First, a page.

Reasons for Reminiscing

There was crazy talk Friday morning following a published piece in The Saratogian newspaper.  Writer Paul Post reported that former state Racing and Wagering Board Chairman John Van Lindt predicted that daily purses at the Spa Course will reach $1 million once the Aqueduct racino starts up. 

The Phish concert was held at SPAC Sunday.  But last night it was Marvin Hamlisch and the Philadelphia Orchestra's turn, so you know it wasn't anything Van Lindt was smoking.  Purses are averaging $650,000 a day, as it stands now.  Meanwhile TVG-Betfair just upped the purse of the October 3 Beldame with $400,000 to help NYRA lure Rachel and the Zen-yenta.

Of course, NYRA CEO Charlie Hayward believes the purses will increase with VLT revenue, but he's not certain that stakes like the $1 million Travers will balloon. On the other hand, he's sure that additional stalls will be built to accommodate horsemen. Physical changes to Saratoga have been a part of its shifting tableau. 

Just the other day, several men in the horseplayers' section of the clubhouse (Sections H and J) were reminiscing about the Wilson Mile Chute. The chute began to the west of the clubhouse, and then took a 90 degree left turn into the back straight-away.  This allowed races beyond seven furlongs and less than a complete spin of the main track to be run on the 1 1/8 miles oval.

Richard T. Wilson, a president of the old Saratoga Association, was the guy after whom the chute was named.  War Admiral, Tom Fool, Equipoise and Eight Thirty - the Horse of the Year in Seabiscuit's most lucrative year -- are horses that triumphed in the one-mile Wilson Stakes.  In 1972, the Wilson Mile Chute was dismantled.  Later, for brief periods in the 1980s and ‘90s, it came back into favor.  Today it's a parking lot.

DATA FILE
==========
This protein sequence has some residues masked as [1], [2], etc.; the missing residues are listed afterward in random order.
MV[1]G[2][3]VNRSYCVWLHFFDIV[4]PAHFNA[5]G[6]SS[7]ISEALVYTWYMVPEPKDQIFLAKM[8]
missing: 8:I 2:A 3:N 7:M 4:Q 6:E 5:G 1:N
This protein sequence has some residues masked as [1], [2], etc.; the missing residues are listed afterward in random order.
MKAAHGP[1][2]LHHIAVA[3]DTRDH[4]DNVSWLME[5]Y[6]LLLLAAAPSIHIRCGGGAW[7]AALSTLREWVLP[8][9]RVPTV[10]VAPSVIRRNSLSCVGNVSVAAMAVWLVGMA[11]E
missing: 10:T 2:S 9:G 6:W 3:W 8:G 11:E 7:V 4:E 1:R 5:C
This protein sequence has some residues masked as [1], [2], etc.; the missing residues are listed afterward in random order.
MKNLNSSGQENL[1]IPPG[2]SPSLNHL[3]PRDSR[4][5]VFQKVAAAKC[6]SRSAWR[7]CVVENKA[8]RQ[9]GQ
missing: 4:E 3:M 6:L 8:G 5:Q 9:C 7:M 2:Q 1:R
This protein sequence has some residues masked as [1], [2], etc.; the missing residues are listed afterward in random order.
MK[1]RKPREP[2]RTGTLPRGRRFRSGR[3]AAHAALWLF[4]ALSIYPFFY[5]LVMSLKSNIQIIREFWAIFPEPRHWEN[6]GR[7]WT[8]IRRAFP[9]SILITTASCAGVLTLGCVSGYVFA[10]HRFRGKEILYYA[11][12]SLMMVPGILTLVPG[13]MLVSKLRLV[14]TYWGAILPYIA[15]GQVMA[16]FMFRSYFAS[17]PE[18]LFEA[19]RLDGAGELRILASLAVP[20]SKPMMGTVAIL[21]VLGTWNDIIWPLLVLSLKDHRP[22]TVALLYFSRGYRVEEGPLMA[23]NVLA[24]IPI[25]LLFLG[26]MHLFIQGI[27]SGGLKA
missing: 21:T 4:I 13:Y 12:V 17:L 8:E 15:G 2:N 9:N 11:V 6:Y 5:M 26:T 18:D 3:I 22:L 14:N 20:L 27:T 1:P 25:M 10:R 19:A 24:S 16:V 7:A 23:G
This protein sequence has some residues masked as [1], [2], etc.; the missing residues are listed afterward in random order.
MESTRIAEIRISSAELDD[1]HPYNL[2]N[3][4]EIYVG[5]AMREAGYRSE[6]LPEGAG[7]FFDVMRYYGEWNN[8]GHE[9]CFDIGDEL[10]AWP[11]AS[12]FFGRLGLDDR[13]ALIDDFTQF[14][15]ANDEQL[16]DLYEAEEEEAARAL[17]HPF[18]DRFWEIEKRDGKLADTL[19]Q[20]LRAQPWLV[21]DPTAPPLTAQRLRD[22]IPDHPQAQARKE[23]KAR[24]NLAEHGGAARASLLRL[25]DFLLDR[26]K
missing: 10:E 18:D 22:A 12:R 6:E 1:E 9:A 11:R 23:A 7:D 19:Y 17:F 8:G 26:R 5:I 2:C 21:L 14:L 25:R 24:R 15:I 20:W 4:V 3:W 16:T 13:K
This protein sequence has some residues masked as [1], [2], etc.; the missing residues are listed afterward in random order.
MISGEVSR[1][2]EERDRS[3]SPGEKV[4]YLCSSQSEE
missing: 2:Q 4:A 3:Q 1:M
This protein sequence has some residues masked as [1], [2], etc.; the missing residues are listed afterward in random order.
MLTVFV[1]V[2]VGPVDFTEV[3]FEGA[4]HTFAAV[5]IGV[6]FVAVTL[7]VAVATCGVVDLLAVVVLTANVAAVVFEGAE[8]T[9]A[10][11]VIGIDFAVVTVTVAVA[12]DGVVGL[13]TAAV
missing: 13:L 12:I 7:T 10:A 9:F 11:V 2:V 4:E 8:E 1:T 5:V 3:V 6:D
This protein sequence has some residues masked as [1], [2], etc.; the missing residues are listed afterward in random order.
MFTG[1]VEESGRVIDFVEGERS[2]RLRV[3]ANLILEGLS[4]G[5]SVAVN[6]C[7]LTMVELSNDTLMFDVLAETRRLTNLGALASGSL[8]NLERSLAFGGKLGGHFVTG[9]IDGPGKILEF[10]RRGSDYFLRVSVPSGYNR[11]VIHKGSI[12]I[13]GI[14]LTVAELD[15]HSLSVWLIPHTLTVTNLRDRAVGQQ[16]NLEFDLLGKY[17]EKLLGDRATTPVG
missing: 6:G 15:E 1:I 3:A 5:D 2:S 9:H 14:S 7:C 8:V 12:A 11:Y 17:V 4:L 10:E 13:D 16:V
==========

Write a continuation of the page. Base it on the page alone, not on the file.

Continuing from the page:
Five runners took to the sealed track for the first race in a downpour.  The 6-5 Sapphire Sky, under a water-logged J.R. Velazquez, maneuvered the mud and the ear-splitting thunder to prove best in the Biogio's Rose Stakes for 3-year-old New York-bred fillies. All races after hers were run on an accelerated schedule; folks who stayed for all nine races got to go home at 5:01:26.13 pm. The $150,000 grade II Lake Placid was the lone race on turf.

Shared Account, a Sagamore Farm filly that finished a nose short of winning on a bouncy pitch the last time out, won the feature.  The Daily Racing Form described the silks that Edgar Prado wore as garnet, white diamonds and sleeves.  But fans with longer memories knew that they were really cerise.

That being said, how grand it was to see Alfred G. Vanderbilt's colors in the winner's circle.  All that was missing was a backdrop of the grandstand's peaked rooftop festooned with flagpoles and streamers the way it was when the Wilson Mile Chute was used.

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